Not all change is for the better
He had climbed on board the changing times, inspired at the 1968 Olympics by his U.S. teammates, John Carlos and Tommie Smith, heavyweight champion Muhammad Ali and, most of all, his mother still picking cotton sunrise to sundown for $2.50 a day in Mississippi.
"I was caught up in the revolution," Spencer Haywood said from his suburban Detroit home the other day. "It was life and death for me. It was, 'We're going to kill you.' It wasn't an issue of challenging the system. People were hitting me in the stomach and waiting for me to fall over. It was another world in 1970. I had it as bad as Jackie Robinson -- or worse."
They hated him for fighting the system 33 years ago, challenging in the courts the NBA's rule that refused college underclassmen early entry into the league. There was no one declaring it a just reward to a corrupt college system, no one noticing that Haywood had the rare resume and talent to make the move with ease. He had gone to the Olympic Games as a freshman and obliterated the world with his strength and savvy, but Haywood never heard the cheers, the encouragement, that now goes to beleaguered Ohio State Buckeyes back Maurice Clarett.
At first, Haywood impulsively cheered for Clarett to take on the NFL monolith. In fact, he said as much in a recent interview with ESPN The Magazine. Yet ironically now Haywood, who's responsible for the most dramatic turn in basketball born out of these past three decades, responsible for beating the NBA in the Supreme Court, wishes Clarett would just find his way back to the classroom, back to football Saturdays. Haywood watched what happened to the NBA, and for the good of the game, the good of most of these college kids, he prays the revolution is over.
"If he had a choice, I would advise Clarett to stick it out (in college)," Haywood said. "First thing is, I think those guys will hit that kid so hard that they'll break him up. But I just think, don't tamper with everything now. Let football stay pure and clean. Don't let it come down like basketball. (The NBA is) dropping in ratings and attendance ...
"People don't want to come out and see this stuff."
Football is far from pure and clean, but it has remained uncorrupted of the kids storming the boards of the draft day war rooms. They guarantee to leave the league shorter on competent blocking and tackling, longer on crushed bones and psyches. Clarett could change everything with a lawsuit that would make the sophomore eligible for the 2004 draft, just two years out of high school, a year earlier than the NFL allows. His lawyer, Alan Milstein, had a meeting set with two NFL officials to discuss Clarett's case on Monday in Washington.
The old white men lording over the NFL will fight Clarett to the earth's end, but it sounds like just one attorney is declaring his utmost confidence that the rule can sustain a court fight: Commissioner Paul Tagliabue.
Wise is the NFL to protect its product, resisting the temptation of jeopardizing its sold out stadiums and monumental television money. Unlike the NBA's players association, NFLPA president Gene Upshaw understands backing the league on the issue is also backing his players. He's saving veteran's jobs, unlike union president Billy Hunter in basketball. If Hunter would just heed David Stern's proposal to make 20 the minimum age of entrance into the NBA, it would benefit the product on the floor and save jobs for older, fundamentally sound professionals.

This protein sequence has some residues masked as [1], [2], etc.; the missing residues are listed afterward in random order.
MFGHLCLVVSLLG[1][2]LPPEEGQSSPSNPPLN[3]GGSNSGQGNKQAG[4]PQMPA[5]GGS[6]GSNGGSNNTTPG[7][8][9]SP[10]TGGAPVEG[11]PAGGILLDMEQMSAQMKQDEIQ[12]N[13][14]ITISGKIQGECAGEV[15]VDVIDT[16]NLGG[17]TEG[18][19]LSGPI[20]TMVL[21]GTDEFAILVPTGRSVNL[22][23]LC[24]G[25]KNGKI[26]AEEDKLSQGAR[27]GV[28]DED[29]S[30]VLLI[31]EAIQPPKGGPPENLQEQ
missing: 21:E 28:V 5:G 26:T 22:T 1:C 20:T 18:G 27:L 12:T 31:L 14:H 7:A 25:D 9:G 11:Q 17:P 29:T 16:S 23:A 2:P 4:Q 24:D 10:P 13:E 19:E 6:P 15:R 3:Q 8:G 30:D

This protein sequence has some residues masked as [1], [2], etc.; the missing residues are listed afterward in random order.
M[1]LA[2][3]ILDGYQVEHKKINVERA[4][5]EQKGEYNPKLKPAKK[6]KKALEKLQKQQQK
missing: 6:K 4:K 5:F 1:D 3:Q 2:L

"Know why Bill Hunter doesn't speak to me?" Haywood said. "Because I said the requirement should be to the age of 20. What it is doing now, is it's gotten these kids in the eighth and ninth grade to stop studying, stop everything and put it all on basketball. I said I agree with David Stern.
"Gene Upshaw is a man of integrity and they want to try to maintain the integrity of the league. He doesn't want to have watered down kids out there who are not qualified. The older NBA players are losing jobs because of these kids coming in. ... Someone should stand up and say to the union that we should look at the Haywood rule and realize this wasn't for a high school student. It wasn't meant for a teenager.
Along basketball's jagged path of early entry, Haywood has actually said to himself, "Oh God, what have I done? ... I created a monster." What's more, it breaks his heart the way young players today have never heard his story, never acknowledged his struggle. They threatened his life on the way to the NBA, tossed bottles from the stands and ostracized him in the locker rooms. He tells the story of Chris Webber using Haywood and his foundation to get back in the good graces of the judge in Detroit in Webber's perjury trial, just to dismiss Haywood afterward, once the case had been cleared with community service.
"They just used me," Haywood said. "Before we walked out, Chris' people told me, 'You can't talk to him anymore.' I called out to him, 'Chris ... Chris ...' And he just walked away."
Nevertheless, Haywood swears he's still there for the young, troubled athlete needing his counsel. If Clarett ever wanted to discuss the pros and cons of challenging the system, Haywood is just a telephone call away. If basketball's young stars aren't interested in a pioneer's story, he'll be glad to tell it to a football player.
"They're coming to the NBA saying, 'I'm going to learn the game there,' because the players association has encouraged them to come in," Haywood said. "I say right now the American athlete is dunking and dribbling himself right out of the league."
"I don't even want to imagine what would happen with football."
Adrian Wojnarowski is a columnist for The Bergen Record (N.J.) and a regular contributor to ESPN.com. He can be reached at ESPNWoj8@aol.com.
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